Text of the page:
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For J&K to reach Ranji quarters is like a 100 metre runner doing well in a marathon: Parvez Rasool | The Indian Express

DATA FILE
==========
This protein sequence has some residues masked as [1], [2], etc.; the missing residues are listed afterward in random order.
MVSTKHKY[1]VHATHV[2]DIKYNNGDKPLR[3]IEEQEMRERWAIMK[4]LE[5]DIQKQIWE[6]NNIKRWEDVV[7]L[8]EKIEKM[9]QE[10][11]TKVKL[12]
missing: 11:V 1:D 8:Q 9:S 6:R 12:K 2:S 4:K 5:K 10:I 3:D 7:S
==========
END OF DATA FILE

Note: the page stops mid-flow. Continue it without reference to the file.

Related. Parvez Rasool is the unanimous poster boy of Jammu & Kashmir cricket. Not only was he selected in a Team India squad to Zimbabwe earlier this year (making him the first player from his state with that honour), Rasool also managed to get his state into the knock-outs of the Ranji Trophy. While his century and five-wicket haul against Punjab eventually went in vain, Rasool believes that the season hasn’t. Speaking to The Indian Express , Rasool hopes that his state’s cricket side will be taken more seriously in the future. Excerpts. Are you pleased with the way J&K performed in this Ranji Trophy? Over all, I’m very happy with the way we fought. It was not easy to play four day games against quality sides with plenty of stars in them. We didn’t lose badly in the quarterfinals either, we had a chance to win here in Baroda (against Punjab) as well, but at the same time we must not get ahead of ourselves. We know the ground realities of where we’re from. So whatever we have achieved is remarkable for J&K cricket. What are these ground realities? Back home we don’t play long-form cricket. Most of us play T20s. Even two-day games are a rarity, played only during selections or trials. So playing in the Ranji Trophy for us is like asking a 100 metre runner to take part in a marathon. It’s a massive jump. But due credit must go to the boys. They managed to do so well. How tough was it for you, as a captain, to motivate players who are yet to be paid their match fee due to problems in the association? I have huge respect for the guys, they did not lose focus despite not being paid. It’s a tough life for most of us, only one and two players have jobs outside of cricket. For the rest of us, there is no salary assurance. Despite being selected for India, I don’t have a job outside of cricket. These players have to look after their families and also buy and manage their kits — bats, gloves, balls, stumps, everything. I’m hoping that the government will give us jobs so that we can at least not worry about the basic amenities to keep playing this game. Do you think cricket and its infrastructure will change in the Valley following your side’s performance in this season? We are hopeful and desperate that things will change now. This is the right time for the association (JKCA) to step it up and take some quality decisions. We don’t want anybody’s sympathy, just basic facilities will do. Just take Baroda for example. Here there are 16 or so nets; back home we have maybe one or two. We don’t even have a ground. Will tours around the country help? Yes, of course. It is the need of the hour. If we have to compete at this level then we need to play and participate in more tournament in major Indian cities. We don’t need to be sent to South Africa or New Zealand or Sri Lanka, just travelling to other parts of our country and getting that level of exposure will help immensely. You see, other states play cricket all year around. We at J&K meet only for the Ranji season. Today, if I want to go back home and practice, I can’t. It’s snowing. There are other problems as well by being a J&K player, aren’t there? Like that late-night police search… We have to live with these issues, we can’t do anything about them. Ab aadat pad gayi hai (We’re used to it now). What we want as cricketers from J&K is for people to talk about our cricket more than these other issues. Coming back to the Ranji season, what was J&K’s highest point? I think the highest point is that we will be taken seriously as a cricket team. I was lucky to become the first J&K player to be chosen in an Indian squad. But now there are others as well, players like Adil Reshi and Ian Dev Singh. Earlier, we were only chosen for zonal teams to make up the numbers and never given a chance in the match. That will hopefully change now.
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